Actually, I have no idea if WCK really couldn't twiddle her thumbs, or if she was refusing to do it because she thought the idea was absurd. I can't say that I've ever asked her to twiddle her thumbs at home. The teacher looked at me sympathetically and reassured me that WCK would most likely twiddle her thumbs when she's ready. Apparently, thumb twiddling is not something you can teach.

When I have child-rearing moments like this, I always think, "What would Ma and Pa Ingalls do?" I'll explain.

The human race has thrived for thousands of years, and I am sure that, for the vast majority of our history, no one has ever cared about children's thumb twiddling. For example, Laura Ingalls Wilder never had fancy, developmental toys. She had a doll made from a corncob and a balloon made from a pig's bladder. When her parents were building log cabins from scratch and churning butter and fending off wolves and malaria and Scarlet Fever, did they ever turn to each other and say, "I don't want to tell you this, Caroline, but Half-Pint can't twiddle her thumbs!"

No. No they did not. And Laura Ingalls Wilder turned out just fine.

Thursday, March 05, 2009

Carpet samples

Jay and I are thinking about getting new carpet for our house. Our current carpet is really old and, frankly, really yucky. I blame the previous owners of the house.

Nebraska Furniture Mart sent over a bunch of carpet samples yesterday in various shades of beige. I've been viewing them under different lighting conditions, holding them next to different pieces of furniture, taking them into different rooms, just trying to decide which shade of beige is the best one. Then I realized the best -- and most practical -- way to make this decision is to have Garland throw up on each sample so we can see which shade blends the best with cat vomit.

Really, I think I missed my calling as an interior designer.

Wow.

I just got this month's test results. An evil voice in the back of my head keeps saying there must have been some kind of a lab error. My M-spike is ...

1.1.

That's right. A tiny, piddly little 1.1.

Last month, it was 1.6. It has never, ever been lower than 1.5.

Wow.

Wednesday, March 04, 2009

Happy birthday, dear Garland

Today, WCK and I threw a birthday party for Garland, our cat. She turned 12. Technically, Garland's birthday is not until tomorrow. At least, that's what the humane society told me 12 years ago. Can you know when a cat's actual birthday is, really? Anyway, I'd promised WCK that we could have a birthday party for Garland, but today I saw in the newspaper that the weather is supposed to be really, really nice tomorrow. I decided I'd rather be at the park tomorrow instead of inside, celebrating a cat's birthday, so I lied to both WCK and Garland and told them the birthday was today. Neither one saw through my ruse. In fact, the birthday honoree didn't seem to be particularly aware that a party was going on. WCK was thrilled beyond belief.

We decorated a banner that says, "Happy Birthday, Garland!", hung up some balloons, and gave Garland a new toy that looks like a fish. Then WCK and I "baked" a "cake" just for the two of us. Yes. Have you seen these single-serving microwavable cakes? I think they are the greatest invention ever for a) three-year-olds who insist that they can bake a cake all by themselves, despite the fact that you'd never trust them with eggs and they run screaming from electric mixers and b) mothers who would rather not be home alone all day with the leftovers from a full-size cake. You simply add the cake mix and a little bit of of water to a little bowl and microwave it for a minute. You end up with a tiny little cake. It is by no means gourmet; in fact, it has sort of an E-Z-Bake Oven quality to it, but it is cake nonetheless. It comes with a pouch of frosting.

And, no, Garland was not allowed to eat the cake. She didn't care. She just wanted to go back to sleep.

It was a fun time. I might lie about it being Garland's birthday several times a year now, just so we can have the little cake.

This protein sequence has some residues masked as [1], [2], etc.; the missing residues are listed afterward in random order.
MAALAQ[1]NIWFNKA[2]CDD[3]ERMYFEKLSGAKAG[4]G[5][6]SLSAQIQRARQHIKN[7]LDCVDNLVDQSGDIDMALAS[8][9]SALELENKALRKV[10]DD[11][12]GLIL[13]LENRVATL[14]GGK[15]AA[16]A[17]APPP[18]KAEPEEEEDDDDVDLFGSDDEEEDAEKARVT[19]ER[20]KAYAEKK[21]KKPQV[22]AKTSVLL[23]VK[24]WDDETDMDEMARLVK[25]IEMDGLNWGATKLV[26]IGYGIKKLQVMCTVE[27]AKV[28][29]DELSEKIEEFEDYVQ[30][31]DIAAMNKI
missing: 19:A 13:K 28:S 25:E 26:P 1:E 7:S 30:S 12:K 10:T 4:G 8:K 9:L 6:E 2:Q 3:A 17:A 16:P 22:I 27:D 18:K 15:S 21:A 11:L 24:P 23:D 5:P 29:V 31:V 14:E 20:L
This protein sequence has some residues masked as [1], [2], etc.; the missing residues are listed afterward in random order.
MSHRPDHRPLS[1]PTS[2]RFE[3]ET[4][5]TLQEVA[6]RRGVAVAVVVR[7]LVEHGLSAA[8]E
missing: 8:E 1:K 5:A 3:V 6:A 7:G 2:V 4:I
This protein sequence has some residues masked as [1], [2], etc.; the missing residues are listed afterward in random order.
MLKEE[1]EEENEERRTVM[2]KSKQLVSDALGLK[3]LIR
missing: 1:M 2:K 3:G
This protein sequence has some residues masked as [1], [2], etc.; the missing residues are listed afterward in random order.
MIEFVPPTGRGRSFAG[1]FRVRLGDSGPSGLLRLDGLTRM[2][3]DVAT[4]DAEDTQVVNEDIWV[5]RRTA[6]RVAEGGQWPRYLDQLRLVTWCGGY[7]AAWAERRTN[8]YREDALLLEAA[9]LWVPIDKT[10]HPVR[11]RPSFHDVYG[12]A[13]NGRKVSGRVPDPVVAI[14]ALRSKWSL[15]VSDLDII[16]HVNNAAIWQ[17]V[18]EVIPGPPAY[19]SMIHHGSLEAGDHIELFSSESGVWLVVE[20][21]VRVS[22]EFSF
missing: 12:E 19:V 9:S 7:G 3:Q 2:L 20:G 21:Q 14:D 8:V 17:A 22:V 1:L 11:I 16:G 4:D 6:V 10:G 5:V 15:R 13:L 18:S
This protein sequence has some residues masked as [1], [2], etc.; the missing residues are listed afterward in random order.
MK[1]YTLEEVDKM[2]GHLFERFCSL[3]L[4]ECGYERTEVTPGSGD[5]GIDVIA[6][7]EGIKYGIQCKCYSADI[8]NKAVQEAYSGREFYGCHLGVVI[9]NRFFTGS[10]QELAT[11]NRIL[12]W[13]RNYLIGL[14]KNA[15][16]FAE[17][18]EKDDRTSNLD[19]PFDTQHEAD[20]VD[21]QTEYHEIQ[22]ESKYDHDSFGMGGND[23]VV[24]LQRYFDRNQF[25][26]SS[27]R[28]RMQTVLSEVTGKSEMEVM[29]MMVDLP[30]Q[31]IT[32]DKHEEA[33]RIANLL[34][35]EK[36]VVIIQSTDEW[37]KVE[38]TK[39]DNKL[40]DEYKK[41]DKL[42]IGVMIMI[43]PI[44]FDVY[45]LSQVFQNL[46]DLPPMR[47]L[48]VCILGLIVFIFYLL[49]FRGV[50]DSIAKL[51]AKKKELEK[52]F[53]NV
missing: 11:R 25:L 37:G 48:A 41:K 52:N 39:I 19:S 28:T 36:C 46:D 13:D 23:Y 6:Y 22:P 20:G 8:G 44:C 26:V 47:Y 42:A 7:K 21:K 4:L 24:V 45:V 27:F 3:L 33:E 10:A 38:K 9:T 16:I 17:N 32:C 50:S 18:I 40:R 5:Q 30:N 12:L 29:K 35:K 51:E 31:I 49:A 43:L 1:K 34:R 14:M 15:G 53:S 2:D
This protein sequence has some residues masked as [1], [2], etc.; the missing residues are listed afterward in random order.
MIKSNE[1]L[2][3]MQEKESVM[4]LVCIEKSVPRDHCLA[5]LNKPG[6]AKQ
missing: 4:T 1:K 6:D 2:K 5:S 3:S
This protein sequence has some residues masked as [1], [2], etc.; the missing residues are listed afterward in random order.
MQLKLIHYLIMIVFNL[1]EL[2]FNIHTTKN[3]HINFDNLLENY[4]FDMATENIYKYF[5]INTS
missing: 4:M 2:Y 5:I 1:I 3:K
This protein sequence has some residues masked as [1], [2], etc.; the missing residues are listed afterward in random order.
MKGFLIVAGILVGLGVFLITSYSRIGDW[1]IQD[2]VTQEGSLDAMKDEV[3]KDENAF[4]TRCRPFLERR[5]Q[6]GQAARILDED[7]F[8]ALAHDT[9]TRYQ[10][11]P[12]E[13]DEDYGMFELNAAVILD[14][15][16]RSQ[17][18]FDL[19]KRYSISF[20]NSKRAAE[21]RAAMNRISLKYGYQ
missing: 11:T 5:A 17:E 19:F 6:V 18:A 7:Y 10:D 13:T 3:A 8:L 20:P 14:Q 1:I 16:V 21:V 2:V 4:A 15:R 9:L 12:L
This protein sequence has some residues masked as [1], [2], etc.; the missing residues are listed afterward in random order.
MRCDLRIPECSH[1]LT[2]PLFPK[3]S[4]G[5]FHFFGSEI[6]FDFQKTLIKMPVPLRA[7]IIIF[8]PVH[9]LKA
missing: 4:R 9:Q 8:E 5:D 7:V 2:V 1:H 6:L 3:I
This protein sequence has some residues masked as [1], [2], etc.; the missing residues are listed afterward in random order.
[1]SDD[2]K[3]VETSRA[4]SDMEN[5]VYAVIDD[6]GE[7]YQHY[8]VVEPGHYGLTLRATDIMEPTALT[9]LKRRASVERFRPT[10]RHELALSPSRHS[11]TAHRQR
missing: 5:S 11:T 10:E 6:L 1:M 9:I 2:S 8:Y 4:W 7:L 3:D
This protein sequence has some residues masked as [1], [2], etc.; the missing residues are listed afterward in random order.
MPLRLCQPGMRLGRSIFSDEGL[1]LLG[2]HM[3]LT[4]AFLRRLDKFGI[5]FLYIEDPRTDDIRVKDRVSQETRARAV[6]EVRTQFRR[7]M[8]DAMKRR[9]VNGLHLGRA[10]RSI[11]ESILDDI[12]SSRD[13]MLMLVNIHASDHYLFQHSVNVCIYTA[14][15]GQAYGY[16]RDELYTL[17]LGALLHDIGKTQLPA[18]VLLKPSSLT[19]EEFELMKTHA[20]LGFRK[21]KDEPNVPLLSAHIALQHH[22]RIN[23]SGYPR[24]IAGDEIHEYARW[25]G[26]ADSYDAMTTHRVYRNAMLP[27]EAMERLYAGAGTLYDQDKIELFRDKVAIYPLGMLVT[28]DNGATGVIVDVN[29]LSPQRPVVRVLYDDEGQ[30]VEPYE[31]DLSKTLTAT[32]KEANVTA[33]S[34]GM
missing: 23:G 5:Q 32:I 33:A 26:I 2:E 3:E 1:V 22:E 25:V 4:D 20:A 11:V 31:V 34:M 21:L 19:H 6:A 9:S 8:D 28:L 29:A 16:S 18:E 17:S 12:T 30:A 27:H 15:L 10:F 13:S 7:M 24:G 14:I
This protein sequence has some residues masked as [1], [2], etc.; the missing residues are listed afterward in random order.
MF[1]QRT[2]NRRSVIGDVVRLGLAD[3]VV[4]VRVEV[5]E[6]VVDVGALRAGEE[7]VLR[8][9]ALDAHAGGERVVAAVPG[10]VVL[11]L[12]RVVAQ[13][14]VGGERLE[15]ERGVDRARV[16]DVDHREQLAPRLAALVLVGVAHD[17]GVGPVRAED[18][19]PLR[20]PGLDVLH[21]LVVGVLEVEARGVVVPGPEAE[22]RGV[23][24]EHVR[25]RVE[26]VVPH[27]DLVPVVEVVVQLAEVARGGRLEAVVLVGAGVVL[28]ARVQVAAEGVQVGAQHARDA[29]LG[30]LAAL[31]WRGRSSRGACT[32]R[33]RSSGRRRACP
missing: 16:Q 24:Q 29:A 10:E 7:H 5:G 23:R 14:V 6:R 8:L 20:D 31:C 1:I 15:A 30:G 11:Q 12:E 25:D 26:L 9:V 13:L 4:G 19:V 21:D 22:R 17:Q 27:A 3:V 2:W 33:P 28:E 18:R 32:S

Tuesday, March 03, 2009

I like the dinosaurs better

WCK has recently developed an interest in My Little Pony. This is unusual, because she usually doesn't care about "girly" toys. She mostly plays with dinosaurs, cars, trains, animals, things like that. She does have a dollhouse, but the dinosaurs live in it.

Last week, before I took her to the Demon Dental Appointment, I'd told her that we could go to Barnes and Noble afterward and pick out a book. I figure if you have to endure a stranger prying your jaw open, you should get some kind of reward, even if you do scream all the way through it. WCK picked out a My Little Pony book called "Pinky Pie's Spooky Dream", which is just the kind of high-quality children's literature you'd expect from that title.

I never really played with My Little Pony as a kid, so I'm just now learning about the whole series. From what I can tell, the ponies are a group of pastel-colored horses with Farrah Fawcett hairdos and stripper names who live in some kind of magical pony land. Their hobbies include baking cupcakes despite not having any thumbs, getting makeovers so that boys will like them, and cheating on math tests, because, of course, math is really hard for girls. Perhaps after dark they are indeed strippers; we haven't read that many of the books yet.

I gained most of this My Little Pony info from watching videos of the 1980s cartoon on YouTube. The first video we watched was about the ponies getting dates for a roller-skating dance contest. I didn't realize at first that some of the ponies in the pony land were boy ponies. I watched for the first several minutes in surprise and confusion, wondering why so many ponies in a Saturday-morning cartoon from the '80s were lesbians.

No, it turned out that some of the ponies were boys, and the girls were going to get makeovers to impress them. I liked the lesbian plotline a lot better, although I suppose it makes sense that some of the ponies have to be boys; otherwise, the whole My Little Pony race would die out, and that would be bad. In theory.

Monday, March 02, 2009

She could work for Entertainment Weekly

Yesterday, WCK and I were running errands while listening to The New Kids on the Block Greatest Hits CD, as we have done nearly every day for the past six months or so. Usually WCK loves this CD, but when the song "I'll Be Loving You Forever" came on, WCK spoke up.

"Mommy," she said, "I don't like this song. It hurts my feelings, and it makes me feel very angry."

Hmm. I think everyone who was working as a music critic in 1988 felt exactly the same way.

Hazy memory

WCK was jumping on the couch this morning.

"WCK," I said, "what did Daddy and I say to you when you were jumping on the couch yesterday?"

She thought for a moment before replying very seriously.

"I think you said, 'Please, please jump on the couch.'"